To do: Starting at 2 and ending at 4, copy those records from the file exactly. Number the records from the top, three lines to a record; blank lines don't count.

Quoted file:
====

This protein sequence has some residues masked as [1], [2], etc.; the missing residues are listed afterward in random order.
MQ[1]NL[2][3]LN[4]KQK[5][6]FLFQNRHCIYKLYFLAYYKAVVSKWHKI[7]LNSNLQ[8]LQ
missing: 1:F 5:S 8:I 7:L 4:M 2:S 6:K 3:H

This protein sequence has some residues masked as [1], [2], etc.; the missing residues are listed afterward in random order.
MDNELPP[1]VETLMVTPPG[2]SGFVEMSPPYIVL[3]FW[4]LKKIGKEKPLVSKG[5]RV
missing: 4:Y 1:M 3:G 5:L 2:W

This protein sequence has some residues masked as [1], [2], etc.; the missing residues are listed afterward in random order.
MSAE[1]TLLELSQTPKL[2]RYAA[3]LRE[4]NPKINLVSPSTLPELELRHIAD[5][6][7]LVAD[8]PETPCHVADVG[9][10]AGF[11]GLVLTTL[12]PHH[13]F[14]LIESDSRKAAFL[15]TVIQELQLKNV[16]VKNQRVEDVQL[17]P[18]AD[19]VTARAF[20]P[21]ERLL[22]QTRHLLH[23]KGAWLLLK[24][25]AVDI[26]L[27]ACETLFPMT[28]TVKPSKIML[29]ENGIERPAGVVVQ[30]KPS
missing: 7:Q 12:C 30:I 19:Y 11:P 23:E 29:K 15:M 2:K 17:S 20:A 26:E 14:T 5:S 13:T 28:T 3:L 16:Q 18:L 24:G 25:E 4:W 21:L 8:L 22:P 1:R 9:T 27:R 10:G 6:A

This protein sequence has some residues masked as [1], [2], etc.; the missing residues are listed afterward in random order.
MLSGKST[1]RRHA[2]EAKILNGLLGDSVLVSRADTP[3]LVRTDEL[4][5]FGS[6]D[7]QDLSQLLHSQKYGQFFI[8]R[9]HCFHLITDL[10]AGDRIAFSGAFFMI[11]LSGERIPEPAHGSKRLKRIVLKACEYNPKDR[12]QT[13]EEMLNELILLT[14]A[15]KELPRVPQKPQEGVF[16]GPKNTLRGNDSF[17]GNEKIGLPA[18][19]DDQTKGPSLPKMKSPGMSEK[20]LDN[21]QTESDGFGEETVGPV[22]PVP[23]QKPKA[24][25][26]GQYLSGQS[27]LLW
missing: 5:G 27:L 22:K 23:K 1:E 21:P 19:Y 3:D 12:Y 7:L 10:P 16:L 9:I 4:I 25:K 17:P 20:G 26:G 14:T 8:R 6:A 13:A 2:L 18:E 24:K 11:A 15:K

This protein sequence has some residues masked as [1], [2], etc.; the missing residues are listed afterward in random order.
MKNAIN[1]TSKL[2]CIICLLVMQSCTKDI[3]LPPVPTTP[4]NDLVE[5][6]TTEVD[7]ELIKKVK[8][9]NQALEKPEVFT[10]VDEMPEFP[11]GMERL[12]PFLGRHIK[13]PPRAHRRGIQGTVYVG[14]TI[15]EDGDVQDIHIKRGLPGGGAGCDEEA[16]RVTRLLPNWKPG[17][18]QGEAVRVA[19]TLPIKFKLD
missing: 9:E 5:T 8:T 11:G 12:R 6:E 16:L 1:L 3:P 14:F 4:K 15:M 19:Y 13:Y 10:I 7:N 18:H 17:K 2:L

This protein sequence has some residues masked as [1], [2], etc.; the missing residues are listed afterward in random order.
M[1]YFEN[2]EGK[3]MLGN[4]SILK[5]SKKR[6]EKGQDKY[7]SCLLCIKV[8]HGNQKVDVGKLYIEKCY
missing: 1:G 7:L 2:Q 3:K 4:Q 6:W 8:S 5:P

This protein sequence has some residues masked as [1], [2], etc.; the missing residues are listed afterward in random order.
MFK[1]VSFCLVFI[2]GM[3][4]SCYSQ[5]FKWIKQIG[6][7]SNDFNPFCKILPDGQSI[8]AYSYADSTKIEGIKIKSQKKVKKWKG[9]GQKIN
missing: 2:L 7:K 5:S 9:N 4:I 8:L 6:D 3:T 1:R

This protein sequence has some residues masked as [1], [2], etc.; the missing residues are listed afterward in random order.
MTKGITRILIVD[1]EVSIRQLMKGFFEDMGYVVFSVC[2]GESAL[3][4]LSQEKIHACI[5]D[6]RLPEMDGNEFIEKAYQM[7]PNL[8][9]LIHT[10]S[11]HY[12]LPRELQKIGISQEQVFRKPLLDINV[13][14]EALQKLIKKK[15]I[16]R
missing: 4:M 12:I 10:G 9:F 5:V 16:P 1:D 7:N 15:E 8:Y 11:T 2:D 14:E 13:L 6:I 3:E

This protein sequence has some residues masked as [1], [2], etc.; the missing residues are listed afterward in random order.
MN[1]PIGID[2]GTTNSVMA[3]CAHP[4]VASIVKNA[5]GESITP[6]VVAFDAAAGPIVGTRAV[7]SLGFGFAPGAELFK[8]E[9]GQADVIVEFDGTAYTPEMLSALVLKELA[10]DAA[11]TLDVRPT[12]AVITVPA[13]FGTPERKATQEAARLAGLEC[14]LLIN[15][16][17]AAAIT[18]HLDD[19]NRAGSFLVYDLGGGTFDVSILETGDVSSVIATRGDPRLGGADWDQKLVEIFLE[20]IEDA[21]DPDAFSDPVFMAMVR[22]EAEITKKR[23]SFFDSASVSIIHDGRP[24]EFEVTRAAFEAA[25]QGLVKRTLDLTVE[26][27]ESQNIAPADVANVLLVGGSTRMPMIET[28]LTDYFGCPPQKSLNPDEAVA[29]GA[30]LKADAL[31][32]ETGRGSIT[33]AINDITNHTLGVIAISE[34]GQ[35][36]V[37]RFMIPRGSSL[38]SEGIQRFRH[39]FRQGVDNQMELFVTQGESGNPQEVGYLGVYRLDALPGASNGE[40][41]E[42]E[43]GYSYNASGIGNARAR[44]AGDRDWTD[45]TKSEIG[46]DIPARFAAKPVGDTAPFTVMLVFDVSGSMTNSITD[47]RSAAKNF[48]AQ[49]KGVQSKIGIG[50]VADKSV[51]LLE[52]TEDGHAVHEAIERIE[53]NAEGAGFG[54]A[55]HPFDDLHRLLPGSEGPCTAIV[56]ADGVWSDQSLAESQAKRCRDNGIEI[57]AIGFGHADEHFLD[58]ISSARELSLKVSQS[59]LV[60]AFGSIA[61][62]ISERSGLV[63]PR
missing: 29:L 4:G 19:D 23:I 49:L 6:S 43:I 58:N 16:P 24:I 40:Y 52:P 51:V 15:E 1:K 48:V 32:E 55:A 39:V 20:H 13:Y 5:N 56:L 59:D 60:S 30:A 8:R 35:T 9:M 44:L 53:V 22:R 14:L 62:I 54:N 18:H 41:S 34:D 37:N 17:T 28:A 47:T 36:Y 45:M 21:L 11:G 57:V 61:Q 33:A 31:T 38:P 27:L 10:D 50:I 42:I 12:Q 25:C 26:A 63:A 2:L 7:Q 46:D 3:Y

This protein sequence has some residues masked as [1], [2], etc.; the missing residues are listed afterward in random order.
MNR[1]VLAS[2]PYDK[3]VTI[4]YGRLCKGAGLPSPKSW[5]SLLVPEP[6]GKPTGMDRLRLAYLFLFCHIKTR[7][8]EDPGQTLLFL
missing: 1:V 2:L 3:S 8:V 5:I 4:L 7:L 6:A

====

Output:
This protein sequence has some residues masked as [1], [2], etc.; the missing residues are listed afterward in random order.
MDNELPP[1]VETLMVTPPG[2]SGFVEMSPPYIVL[3]FW[4]LKKIGKEKPLVSKG[5]RV
missing: 4:Y 1:M 3:G 5:L 2:W

This protein sequence has some residues masked as [1], [2], etc.; the missing residues are listed afterward in random order.
MSAE[1]TLLELSQTPKL[2]RYAA[3]LRE[4]NPKINLVSPSTLPELELRHIAD[5][6][7]LVAD[8]PETPCHVADVG[9][10]AGF[11]GLVLTTL[12]PHH[13]F[14]LIESDSRKAAFL[15]TVIQELQLKNV[16]VKNQRVEDVQL[17]P[18]AD[19]VTARAF[20]P[21]ERLL[22]QTRHLLH[23]KGAWLLLK[24][25]AVDI[26]L[27]ACETLFPMT[28]TVKPSKIML[29]ENGIERPAGVVVQ[30]KPS
missing: 7:Q 12:C 30:I 19:Y 11:P 23:E 29:K 15:M 2:K 17:S 20:A 26:E 14:T 5:S 13:T 28:T 3:L 16:Q 18:L 24:G 25:E 4:W 21:L 8:L 22:P 1:R 9:T 27:R 10:G 6:A

This protein sequence has some residues masked as [1], [2], etc.; the missing residues are listed afterward in random order.
MLSGKST[1]RRHA[2]EAKILNGLLGDSVLVSRADTP[3]LVRTDEL[4][5]FGS[6]D[7]QDLSQLLHSQKYGQFFI[8]R[9]HCFHLITDL[10]AGDRIAFSGAFFMI[11]LSGERIPEPAHGSKRLKRIVLKACEYNPKDR[12]QT[13]EEMLNELILLT[14]A[15]KELPRVPQKPQEGVF[16]GPKNTLRGNDSF[17]GNEKIGLPA[18][19]DDQTKGPSLPKMKSPGMSEK[20]LDN[21]QTESDGFGEETVGPV[22]PVP[23]QKPKA[24][25][26]GQYLSGQS[27]LLW
missing: 5:G 27:L 22:K 23:K 1:E 21:P 19:Y 3:D 12:Y 7:L 10:P 16:L 9:I 4:I 25:K 17:P 20:G 26:G 14:T 8:R 6:A 13:A 2:L 18:E 24:K 11:A 15:K